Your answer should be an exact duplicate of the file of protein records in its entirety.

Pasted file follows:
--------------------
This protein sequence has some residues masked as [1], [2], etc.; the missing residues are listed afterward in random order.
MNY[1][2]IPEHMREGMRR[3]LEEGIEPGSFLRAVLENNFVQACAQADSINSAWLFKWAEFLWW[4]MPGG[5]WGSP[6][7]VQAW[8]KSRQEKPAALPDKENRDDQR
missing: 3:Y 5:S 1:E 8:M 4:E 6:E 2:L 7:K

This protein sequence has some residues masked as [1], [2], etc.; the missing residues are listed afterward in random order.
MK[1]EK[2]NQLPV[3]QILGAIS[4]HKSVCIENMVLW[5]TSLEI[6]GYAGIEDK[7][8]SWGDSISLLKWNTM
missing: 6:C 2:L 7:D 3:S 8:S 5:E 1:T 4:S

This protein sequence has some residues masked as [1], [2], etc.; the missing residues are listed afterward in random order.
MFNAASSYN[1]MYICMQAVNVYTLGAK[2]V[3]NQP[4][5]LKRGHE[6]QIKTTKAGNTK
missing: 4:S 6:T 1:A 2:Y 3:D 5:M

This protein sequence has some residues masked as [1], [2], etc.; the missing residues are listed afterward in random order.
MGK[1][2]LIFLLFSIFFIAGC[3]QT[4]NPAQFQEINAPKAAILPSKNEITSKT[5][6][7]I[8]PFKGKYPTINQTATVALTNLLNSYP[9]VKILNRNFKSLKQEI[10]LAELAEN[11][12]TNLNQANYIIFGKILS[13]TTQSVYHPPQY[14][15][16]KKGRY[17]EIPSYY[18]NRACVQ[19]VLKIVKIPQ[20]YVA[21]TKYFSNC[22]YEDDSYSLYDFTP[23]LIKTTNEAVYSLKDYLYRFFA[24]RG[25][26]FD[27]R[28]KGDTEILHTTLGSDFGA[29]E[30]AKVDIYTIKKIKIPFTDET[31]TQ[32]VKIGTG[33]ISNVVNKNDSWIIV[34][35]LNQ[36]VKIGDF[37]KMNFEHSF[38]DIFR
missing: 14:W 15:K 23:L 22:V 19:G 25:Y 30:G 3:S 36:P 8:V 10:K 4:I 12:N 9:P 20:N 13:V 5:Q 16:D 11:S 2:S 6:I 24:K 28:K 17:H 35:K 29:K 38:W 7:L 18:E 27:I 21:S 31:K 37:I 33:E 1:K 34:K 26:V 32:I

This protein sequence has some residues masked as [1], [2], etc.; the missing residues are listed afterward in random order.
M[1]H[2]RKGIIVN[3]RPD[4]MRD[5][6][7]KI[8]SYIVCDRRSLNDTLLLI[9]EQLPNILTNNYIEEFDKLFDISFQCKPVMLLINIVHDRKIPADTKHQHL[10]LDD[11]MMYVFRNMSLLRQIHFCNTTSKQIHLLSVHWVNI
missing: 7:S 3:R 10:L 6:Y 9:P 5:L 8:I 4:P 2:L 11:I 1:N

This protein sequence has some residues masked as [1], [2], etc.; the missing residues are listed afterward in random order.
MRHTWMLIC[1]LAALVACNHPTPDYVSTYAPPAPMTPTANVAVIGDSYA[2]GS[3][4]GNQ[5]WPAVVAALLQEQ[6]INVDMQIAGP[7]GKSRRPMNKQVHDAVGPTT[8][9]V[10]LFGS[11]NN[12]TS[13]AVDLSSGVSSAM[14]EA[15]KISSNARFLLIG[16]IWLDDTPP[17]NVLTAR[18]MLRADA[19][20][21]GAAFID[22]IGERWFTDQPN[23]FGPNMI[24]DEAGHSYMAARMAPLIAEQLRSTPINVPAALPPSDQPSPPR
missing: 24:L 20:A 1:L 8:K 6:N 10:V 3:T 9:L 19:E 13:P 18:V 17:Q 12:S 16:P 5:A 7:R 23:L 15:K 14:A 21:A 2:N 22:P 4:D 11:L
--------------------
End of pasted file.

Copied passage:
This protein sequence has some residues masked as [1], [2], etc.; the missing residues are listed afterward in random order.
MNY[1][2]IPEHMREGMRR[3]LEEGIEPGSFLRAVLENNFVQACAQADSINSAWLFKWAEFLWW[4]MPGG[5]WGSP[6][7]VQAW[8]KSRQEKPAALPDKENRDDQR
missing: 3:Y 5:S 1:E 8:M 4:E 6:E 2:L 7:K

This protein sequence has some residues masked as [1], [2], etc.; the missing residues are listed afterward in random order.
MK[1]EK[2]NQLPV[3]QILGAIS[4]HKSVCIENMVLW[5]TSLEI[6]GYAGIEDK[7][8]SWGDSISLLKWNTM
missing: 6:C 2:L 7:D 3:S 8:S 5:E 1:T 4:S

This protein sequence has some residues masked as [1], [2], etc.; the missing residues are listed afterward in random order.
MFNAASSYN[1]MYICMQAVNVYTLGAK[2]V[3]NQP[4][5]LKRGHE[6]QIKTTKAGNTK
missing: 4:S 6:T 1:A 2:Y 3:D 5:M

This protein sequence has some residues masked as [1], [2], etc.; the missing residues are listed afterward in random order.
MGK[1][2]LIFLLFSIFFIAGC[3]QT[4]NPAQFQEINAPKAAILPSKNEITSKT[5][6][7]I[8]PFKGKYPTINQTATVALTNLLNSYP[9]VKILNRNFKSLKQEI[10]LAELAEN[11][12]TNLNQANYIIFGKILS[13]TTQSVYHPPQY[14][15][16]KKGRY[17]EIPSYY[18]NRACVQ[19]VLKIVKIPQ[20]YVA[21]TKYFSNC[22]YEDDSYSLYDFTP[23]LIKTTNEAVYSLKDYLYRFFA[24]RG[25][26]FD[27]R[28]KGDTEILHTTLGSDFGA[29]E[30]AKVDIYTIKKIKIPFTDET[31]TQ[32]VKIGTG[33]ISNVVNKNDSWIIV[34][35]LNQ[36]VKIGDF[37]KMNFEHSF[38]DIFR
missing: 14:W 15:K 23:L 22:V 19:G 25:Y 30:G 3:S 36:P 8:V 10:K 4:I 12:N 9:P 20:N 13:V 5:Q 16:D 11:S 2:S 6:I 24:K 28:K 17:H 35:K 29:K 38:W 7:L 18:E 27:I 21:S 31:K 37:I 33:E 1:K 34:K 26:V 32:I

This protein sequence has some residues masked as [1], [2], etc.; the missing residues are listed afterward in random order.
M[1]H[2]RKGIIVN[3]RPD[4]MRD[5][6][7]KI[8]SYIVCDRRSLNDTLLLI[9]EQLPNILTNNYIEEFDKLFDISFQCKPVMLLINIVHDRKIPADTKHQHL[10]LDD[11]MMYVFRNMSLLRQIHFCNTTSKQIHLLSVHWVNI
missing: 7:S 3:R 10:L 6:Y 9:P 5:L 8:I 4:P 2:L 11:I 1:N

This protein sequence has some residues masked as [1], [2], etc.; the missing residues are listed afterward in random order.
MRHTWMLIC[1]LAALVACNHPTPDYVSTYAPPAPMTPTANVAVIGDSYA[2]GS[3][4]GNQ[5]WPAVVAALLQEQ[6]INVDMQIAGP[7]GKSRRPMNKQVHDAVGPTT[8][9]V[10]LFGS[11]NN[12]TS[13]AVDLSSGVSSAM[14]EA[15]KISSNARFLLIG[16]IWLDDTPP[17]NVLTAR[18]MLRADA[19][20][21]GAAFID[22]IGERWFTDQPN[23]FGPNMI[24]DEAGHSYMAARMAPLIAEQLRSTPINVPAALPPSDQPSPPR
missing: 24:L 20:A 1:L 8:K 6:N 10:V 3:T 9:L 19:E 13:P 18:V 17:Q 12:S 16:P 5:A 7:R 23:L 15:K 14:A 21:A 2:N 22:P 4:D 11:L